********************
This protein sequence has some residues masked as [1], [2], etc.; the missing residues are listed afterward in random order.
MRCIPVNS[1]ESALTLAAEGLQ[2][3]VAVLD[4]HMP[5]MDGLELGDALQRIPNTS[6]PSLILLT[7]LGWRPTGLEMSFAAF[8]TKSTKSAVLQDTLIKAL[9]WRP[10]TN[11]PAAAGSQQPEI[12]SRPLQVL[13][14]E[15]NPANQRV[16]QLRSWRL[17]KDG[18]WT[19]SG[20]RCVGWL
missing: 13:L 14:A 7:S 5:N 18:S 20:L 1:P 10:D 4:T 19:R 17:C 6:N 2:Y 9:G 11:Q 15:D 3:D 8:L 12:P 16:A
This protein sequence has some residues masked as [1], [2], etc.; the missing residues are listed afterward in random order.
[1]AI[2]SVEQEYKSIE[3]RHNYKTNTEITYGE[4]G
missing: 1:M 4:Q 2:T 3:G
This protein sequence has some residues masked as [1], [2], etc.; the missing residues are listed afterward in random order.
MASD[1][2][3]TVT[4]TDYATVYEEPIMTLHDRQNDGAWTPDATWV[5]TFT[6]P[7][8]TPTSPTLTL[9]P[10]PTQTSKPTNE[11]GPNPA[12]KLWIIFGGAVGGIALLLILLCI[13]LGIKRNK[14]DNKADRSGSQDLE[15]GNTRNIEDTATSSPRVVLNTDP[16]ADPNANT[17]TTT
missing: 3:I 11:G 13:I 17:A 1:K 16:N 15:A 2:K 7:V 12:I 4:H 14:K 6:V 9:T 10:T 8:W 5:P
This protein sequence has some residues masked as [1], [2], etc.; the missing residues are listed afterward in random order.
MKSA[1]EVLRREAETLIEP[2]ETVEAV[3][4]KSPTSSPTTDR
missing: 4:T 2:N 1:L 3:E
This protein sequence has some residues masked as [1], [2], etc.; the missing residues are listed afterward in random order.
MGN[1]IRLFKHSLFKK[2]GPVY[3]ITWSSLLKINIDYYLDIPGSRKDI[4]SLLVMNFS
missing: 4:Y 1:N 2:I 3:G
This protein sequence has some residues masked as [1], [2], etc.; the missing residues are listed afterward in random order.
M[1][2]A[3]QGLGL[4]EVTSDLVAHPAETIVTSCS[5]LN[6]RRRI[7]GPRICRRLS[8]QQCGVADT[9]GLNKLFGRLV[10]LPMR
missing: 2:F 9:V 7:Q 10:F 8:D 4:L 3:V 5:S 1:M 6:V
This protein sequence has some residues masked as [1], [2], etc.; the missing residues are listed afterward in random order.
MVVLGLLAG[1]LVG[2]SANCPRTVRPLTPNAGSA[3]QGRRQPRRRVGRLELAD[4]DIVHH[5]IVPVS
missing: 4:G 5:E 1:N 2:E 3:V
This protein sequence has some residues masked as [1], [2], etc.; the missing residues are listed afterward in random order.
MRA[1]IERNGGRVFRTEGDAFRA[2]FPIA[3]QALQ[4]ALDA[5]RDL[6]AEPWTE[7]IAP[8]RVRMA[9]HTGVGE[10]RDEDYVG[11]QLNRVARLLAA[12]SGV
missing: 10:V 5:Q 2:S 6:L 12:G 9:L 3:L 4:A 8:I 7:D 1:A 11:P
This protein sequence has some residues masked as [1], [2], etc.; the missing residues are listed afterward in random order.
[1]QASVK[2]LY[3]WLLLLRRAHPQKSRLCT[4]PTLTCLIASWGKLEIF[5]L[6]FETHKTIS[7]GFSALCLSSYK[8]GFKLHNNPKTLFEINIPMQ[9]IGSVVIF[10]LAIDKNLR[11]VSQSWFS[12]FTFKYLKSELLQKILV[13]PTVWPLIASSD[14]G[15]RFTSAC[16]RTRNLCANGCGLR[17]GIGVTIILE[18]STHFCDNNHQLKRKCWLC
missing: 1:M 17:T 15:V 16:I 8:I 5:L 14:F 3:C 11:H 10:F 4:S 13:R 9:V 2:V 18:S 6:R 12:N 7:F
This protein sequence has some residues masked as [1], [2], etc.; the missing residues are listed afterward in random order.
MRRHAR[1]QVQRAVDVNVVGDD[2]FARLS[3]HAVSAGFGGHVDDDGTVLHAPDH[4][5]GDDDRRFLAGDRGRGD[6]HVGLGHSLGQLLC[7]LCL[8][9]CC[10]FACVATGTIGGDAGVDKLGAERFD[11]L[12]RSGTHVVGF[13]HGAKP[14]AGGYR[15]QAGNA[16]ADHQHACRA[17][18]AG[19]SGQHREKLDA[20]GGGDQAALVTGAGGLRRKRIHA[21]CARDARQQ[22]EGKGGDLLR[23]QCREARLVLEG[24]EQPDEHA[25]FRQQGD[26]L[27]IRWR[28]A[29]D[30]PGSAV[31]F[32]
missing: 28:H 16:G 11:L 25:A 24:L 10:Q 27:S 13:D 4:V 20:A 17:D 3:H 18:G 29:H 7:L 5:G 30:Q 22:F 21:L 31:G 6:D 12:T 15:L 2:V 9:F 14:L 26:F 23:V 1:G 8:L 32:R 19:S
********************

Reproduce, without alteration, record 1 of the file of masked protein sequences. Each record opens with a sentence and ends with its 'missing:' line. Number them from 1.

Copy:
This protein sequence has some residues masked as [1], [2], etc.; the missing residues are listed afterward in random order.
MRCIPVNS[1]ESALTLAAEGLQ[2][3]VAVLD[4]HMP[5]MDGLELGDALQRIPNTS[6]PSLILLT[7]LGWRPTGLEMSFAAF[8]TKSTKSAVLQDTLIKAL[9]WRP[10]TN[11]PAAAGSQQPEI[12]SRPLQVL[13][14]E[15]NPANQRV[16]QLRSWRL[17]KDG[18]WT[19]SG[20]RCVGWL
missing: 13:L 14:A 7:S 5:N 18:S 20:L 1:P 10:D 4:T 19:R 17:C 6:N 2:Y 9:G 11:Q 15:D 3:D 8:L 12:P 16:A